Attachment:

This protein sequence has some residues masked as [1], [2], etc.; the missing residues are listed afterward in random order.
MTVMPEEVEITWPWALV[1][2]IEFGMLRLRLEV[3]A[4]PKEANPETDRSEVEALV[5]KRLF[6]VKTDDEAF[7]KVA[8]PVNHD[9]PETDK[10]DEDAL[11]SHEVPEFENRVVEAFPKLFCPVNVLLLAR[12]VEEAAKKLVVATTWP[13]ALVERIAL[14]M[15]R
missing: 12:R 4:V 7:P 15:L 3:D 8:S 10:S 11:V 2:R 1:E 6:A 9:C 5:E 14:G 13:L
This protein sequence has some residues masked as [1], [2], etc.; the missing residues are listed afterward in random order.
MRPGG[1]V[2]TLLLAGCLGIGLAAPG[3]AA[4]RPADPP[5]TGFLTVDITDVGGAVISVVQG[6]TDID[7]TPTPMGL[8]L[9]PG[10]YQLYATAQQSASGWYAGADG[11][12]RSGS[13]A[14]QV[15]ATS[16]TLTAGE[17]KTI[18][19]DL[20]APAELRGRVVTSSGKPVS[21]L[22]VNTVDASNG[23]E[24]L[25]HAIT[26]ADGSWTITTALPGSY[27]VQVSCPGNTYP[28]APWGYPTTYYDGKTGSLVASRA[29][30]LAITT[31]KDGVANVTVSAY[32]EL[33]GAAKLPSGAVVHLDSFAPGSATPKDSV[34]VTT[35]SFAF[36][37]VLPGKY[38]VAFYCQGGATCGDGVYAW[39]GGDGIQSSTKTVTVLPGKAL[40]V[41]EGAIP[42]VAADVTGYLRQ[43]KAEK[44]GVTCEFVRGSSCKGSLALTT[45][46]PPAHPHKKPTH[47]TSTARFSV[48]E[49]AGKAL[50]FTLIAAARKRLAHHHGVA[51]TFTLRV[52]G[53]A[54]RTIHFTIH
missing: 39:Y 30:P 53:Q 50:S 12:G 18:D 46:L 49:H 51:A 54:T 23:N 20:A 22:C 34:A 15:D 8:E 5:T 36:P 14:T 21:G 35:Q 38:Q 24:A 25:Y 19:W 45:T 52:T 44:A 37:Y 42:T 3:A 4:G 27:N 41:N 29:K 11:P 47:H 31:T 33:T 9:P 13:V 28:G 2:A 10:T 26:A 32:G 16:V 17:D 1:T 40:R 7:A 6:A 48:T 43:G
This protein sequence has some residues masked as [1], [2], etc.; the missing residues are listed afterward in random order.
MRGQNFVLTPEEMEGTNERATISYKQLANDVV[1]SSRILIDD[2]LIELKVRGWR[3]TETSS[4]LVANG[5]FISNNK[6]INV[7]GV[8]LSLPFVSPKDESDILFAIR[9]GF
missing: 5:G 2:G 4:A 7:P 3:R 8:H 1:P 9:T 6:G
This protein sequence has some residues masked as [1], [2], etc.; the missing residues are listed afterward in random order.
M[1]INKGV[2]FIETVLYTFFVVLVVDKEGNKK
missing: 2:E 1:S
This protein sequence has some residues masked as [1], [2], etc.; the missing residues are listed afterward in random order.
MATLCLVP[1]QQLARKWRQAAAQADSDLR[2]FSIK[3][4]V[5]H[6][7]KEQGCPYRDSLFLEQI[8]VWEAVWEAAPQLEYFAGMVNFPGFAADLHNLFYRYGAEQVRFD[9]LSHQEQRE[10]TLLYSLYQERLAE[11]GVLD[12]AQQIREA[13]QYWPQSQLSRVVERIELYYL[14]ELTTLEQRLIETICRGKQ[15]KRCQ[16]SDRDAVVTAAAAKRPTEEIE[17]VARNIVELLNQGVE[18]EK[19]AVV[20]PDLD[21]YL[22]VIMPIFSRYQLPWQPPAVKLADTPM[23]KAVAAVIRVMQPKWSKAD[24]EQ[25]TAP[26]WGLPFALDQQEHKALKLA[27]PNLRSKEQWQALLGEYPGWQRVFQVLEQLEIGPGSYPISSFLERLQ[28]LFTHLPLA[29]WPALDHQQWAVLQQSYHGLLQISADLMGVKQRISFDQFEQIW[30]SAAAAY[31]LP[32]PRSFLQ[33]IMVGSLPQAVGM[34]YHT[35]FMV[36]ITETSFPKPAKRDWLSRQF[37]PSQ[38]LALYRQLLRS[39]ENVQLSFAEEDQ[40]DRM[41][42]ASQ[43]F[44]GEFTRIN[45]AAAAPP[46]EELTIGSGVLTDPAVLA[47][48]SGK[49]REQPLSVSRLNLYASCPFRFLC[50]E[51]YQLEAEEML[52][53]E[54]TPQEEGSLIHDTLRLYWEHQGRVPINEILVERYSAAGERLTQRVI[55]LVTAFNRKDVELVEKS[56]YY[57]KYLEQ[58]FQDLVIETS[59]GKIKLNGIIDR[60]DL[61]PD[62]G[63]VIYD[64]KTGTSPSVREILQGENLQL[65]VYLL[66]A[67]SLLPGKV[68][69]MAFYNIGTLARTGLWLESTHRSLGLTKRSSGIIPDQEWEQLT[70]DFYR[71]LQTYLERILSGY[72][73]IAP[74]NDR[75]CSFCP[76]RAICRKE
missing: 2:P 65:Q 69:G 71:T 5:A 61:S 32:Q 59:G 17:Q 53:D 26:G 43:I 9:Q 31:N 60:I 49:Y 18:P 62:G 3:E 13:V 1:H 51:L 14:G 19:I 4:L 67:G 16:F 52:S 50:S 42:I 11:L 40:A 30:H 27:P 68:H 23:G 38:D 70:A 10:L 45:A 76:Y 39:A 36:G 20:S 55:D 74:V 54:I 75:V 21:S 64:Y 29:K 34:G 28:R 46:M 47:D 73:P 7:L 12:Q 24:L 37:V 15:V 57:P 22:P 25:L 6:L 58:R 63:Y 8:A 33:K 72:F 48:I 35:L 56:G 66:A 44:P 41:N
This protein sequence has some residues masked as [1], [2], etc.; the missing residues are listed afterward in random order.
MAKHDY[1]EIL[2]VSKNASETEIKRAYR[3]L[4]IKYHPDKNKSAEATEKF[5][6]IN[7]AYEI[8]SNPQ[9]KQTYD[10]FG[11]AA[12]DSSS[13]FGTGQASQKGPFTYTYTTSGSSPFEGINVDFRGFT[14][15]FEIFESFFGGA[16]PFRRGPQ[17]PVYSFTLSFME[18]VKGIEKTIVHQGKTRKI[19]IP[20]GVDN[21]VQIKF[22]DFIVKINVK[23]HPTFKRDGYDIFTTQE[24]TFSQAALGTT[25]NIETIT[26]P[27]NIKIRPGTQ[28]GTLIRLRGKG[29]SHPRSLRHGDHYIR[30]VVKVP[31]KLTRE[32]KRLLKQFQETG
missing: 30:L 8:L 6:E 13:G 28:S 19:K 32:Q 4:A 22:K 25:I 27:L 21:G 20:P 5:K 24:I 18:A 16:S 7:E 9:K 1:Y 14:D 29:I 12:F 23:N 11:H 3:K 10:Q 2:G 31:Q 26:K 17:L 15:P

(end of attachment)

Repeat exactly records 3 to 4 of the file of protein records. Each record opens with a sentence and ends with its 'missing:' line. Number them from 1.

This protein sequence has some residues masked as [1], [2], etc.; the missing residues are listed afterward in random order.
MRGQNFVLTPEEMEGTNERATISYKQLANDVV[1]SSRILIDD[2]LIELKVRGWR[3]TETSS[4]LVANG[5]FISNNK[6]INV[7]GV[8]LSLPFVSPKDESDILFAIR[9]GF
missing: 5:G 2:G 4:A 7:P 3:R 8:H 1:P 9:T 6:G
This protein sequence has some residues masked as [1], [2], etc.; the missing residues are listed afterward in random order.
M[1]INKGV[2]FIETVLYTFFVVLVVDKEGNKK
missing: 2:E 1:S